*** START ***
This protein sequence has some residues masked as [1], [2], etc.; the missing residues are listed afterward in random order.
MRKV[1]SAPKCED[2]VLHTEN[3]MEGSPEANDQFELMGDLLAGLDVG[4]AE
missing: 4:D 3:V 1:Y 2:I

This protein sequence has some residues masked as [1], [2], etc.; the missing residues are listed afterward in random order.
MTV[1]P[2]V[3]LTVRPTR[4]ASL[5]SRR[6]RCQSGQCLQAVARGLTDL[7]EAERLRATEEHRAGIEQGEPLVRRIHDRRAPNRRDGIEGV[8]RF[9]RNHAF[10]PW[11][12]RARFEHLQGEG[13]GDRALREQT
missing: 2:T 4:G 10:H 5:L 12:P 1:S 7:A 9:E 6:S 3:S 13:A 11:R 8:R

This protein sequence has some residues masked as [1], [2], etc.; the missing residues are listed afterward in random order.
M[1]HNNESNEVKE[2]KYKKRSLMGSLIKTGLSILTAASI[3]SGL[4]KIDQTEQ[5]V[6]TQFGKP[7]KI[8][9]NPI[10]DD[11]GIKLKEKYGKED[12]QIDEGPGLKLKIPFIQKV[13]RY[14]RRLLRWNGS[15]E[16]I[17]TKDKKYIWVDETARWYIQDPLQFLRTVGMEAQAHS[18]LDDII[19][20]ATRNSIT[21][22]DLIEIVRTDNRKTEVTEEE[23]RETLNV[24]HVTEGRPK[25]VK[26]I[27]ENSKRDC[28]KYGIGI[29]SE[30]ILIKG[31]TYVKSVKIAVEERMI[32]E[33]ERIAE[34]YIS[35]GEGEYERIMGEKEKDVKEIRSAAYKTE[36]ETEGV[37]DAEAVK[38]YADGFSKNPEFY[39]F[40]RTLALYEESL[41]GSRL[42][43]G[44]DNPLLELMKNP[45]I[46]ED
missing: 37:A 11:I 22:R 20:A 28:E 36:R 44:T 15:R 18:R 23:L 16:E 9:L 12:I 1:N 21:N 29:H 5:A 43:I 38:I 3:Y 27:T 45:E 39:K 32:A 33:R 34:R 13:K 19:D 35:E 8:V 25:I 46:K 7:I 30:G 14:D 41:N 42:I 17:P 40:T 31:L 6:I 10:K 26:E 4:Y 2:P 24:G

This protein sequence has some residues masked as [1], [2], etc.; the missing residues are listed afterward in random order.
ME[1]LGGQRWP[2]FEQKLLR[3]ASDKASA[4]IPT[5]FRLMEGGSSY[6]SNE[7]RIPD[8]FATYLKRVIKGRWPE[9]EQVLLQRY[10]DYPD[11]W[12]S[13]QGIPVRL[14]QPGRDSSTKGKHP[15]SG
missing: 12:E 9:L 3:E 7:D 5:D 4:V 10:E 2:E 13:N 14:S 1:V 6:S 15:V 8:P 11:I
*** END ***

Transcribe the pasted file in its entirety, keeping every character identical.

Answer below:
This protein sequence has some residues masked as [1], [2], etc.; the missing residues are listed afterward in random order.
MRKV[1]SAPKCED[2]VLHTEN[3]MEGSPEANDQFELMGDLLAGLDVG[4]AE
missing: 4:D 3:V 1:Y 2:I

This protein sequence has some residues masked as [1], [2], etc.; the missing residues are listed afterward in random order.
MTV[1]P[2]V[3]LTVRPTR[4]ASL[5]SRR[6]RCQSGQCLQAVARGLTDL[7]EAERLRATEEHRAGIEQGEPLVRRIHDRRAPNRRDGIEGV[8]RF[9]RNHAF[10]PW[11][12]RARFEHLQGEG[13]GDRALREQT
missing: 2:T 4:G 10:H 5:L 12:P 1:S 7:A 9:E 6:S 3:S 13:A 11:R 8:R

This protein sequence has some residues masked as [1], [2], etc.; the missing residues are listed afterward in random order.
M[1]HNNESNEVKE[2]KYKKRSLMGSLIKTGLSILTAASI[3]SGL[4]KIDQTEQ[5]V[6]TQFGKP[7]KI[8][9]NPI[10]DD[11]GIKLKEKYGKED[12]QIDEGPGLKLKIPFIQKV[13]RY[14]RRLLRWNGS[15]E[16]I[17]TKDKKYIWVDETARWYIQDPLQFLRTVGMEAQAHS[18]LDDII[19][20]ATRNSIT[21][22]DLIEIVRTDNRKTEVTEEE[23]RETLNV[24]HVTEGRPK[25]VK[26]I[27]ENSKRDC[28]KYGIGI[29]SE[30]ILIKG[31]TYVKSVKIAVEERMI[32]E[33]ERIAE[34]YIS[35]GEGEYERIMGEKEKDVKEIRSAAYKTE[36]ETEGV[37]DAEAVK[38]YADGFSKNPEFY[39]F[40]RTLALYEESL[41]GSRL[42][43]G[44]DNPLLELMKNP[45]I[46]ED
missing: 37:A 11:I 22:R 20:A 28:E 36:R 44:T 15:R 18:R 23:L 16:E 9:L 12:I 1:N 21:N 29:H 5:A 43:I 38:I 3:Y 27:T 45:E 39:K 32:A 33:R 34:R 13:K 19:D 35:E 8:V 25:I 46:K 7:I 30:G 14:D 41:N 42:I 17:P 40:T 31:L 6:I 10:K 26:E 4:Y 2:P 24:G

This protein sequence has some residues masked as [1], [2], etc.; the missing residues are listed afterward in random order.
ME[1]LGGQRWP[2]FEQKLLR[3]ASDKASA[4]IPT[5]FRLMEGGSSY[6]SNE[7]RIPD[8]FATYLKRVIKGRWPE[9]EQVLLQRY[10]DYPD[11]W[12]S[13]QGIPVRL[14]QPGRDSSTKGKHP[15]SG
missing: 12:E 9:L 3:E 7:D 5:D 4:V 10:E 2:E 13:N 14:S 1:V 6:S 15:V 8:P 11:I